World Growth, which describes itself as a “pro-development NGO,” argued that the Commission was tied down by “the protectionist decision of the European Parliament to limit imports of biofuels from foreign sources like palm oil in favour of more expensive and less sustainable European biofuels”.
It argued that a growing body of research shows that “palm oil is the most efficient vegetable oil for biofuel” and rejects the assertion that conversion of forests for palm oil leads to widespread increases in emissions.
World Growth chairman Alan Oxley said that Brussels was denying European consumers effective, low cost, palm-based biofuel and “using protectionist measures to block agricultural imports and hinder production in developing countries”.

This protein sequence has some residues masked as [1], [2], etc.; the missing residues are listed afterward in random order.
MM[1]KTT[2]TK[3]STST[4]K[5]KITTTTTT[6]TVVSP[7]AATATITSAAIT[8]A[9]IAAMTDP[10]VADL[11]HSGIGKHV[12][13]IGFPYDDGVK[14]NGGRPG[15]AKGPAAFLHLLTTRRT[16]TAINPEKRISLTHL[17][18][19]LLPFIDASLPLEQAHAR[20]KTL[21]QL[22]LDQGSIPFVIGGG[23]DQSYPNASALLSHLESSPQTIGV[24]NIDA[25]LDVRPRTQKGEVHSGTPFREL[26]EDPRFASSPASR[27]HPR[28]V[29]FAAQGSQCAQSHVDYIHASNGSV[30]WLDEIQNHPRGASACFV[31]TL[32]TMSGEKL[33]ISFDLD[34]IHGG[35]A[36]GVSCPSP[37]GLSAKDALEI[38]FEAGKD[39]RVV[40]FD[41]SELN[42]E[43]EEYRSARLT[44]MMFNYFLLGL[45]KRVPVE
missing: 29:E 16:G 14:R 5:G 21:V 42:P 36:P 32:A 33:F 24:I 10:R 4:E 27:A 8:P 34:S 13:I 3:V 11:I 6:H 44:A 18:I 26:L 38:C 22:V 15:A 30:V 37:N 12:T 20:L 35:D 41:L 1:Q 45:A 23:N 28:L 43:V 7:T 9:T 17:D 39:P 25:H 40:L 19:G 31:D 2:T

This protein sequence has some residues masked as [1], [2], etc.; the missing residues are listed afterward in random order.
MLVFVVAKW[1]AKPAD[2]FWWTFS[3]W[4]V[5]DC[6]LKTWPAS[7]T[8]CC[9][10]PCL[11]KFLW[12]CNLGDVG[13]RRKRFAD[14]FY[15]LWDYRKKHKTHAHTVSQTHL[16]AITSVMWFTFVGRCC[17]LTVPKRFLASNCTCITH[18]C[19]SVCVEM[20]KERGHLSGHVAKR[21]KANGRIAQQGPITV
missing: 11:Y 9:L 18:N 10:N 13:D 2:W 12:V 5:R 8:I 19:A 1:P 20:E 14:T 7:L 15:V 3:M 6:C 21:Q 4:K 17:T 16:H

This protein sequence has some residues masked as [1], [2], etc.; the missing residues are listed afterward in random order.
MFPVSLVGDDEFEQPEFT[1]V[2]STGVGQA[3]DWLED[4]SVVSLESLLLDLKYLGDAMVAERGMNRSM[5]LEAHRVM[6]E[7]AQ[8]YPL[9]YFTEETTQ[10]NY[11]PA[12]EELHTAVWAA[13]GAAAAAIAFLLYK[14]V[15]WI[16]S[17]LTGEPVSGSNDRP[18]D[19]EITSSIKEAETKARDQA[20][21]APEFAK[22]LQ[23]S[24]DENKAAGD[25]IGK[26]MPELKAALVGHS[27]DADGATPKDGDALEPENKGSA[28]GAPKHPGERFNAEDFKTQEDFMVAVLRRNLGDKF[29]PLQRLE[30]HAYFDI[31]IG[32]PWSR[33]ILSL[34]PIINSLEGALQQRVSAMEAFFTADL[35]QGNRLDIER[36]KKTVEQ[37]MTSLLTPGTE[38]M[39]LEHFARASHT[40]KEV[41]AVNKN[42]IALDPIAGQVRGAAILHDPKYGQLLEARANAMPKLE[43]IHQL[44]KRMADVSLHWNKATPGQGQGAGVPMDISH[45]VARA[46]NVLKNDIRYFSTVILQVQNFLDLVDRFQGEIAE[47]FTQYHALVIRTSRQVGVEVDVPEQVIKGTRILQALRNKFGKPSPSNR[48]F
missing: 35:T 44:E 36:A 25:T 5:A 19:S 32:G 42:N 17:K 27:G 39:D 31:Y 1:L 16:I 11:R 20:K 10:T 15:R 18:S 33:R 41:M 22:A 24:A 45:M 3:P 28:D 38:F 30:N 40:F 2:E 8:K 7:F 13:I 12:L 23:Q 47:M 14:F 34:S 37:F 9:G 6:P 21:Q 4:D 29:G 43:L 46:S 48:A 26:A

Lars Christian Hansen, biofuel firm Novozyme’s president for Europe, said that EU’s proposed sustainability requirements for biofuels present a welcome opportunity to kick-start the advanced biofuels industry.
He added that “the technology is ready and there is no doubt that this biofuels industry, which relies on agricultural and forestry residues and waste as its feedstock, will qualify for this sustainability standard and stamp”.
“We look forward to working in Europe with the Commission, the European Parliament and national governments on the creation of solid framework conditions for the development of advanced biofuels, which can spur rural growth and job creation and emit up to 90% less CO2 than fossil fuels,” he said.
- By end 2010: Commission to publish report on indirect land use.
- 5 Dec. 2010: Deadline for all EU countries to comply with new Renewables Directive. Greenhouse gas savings from biofuels to reach minimum 35%.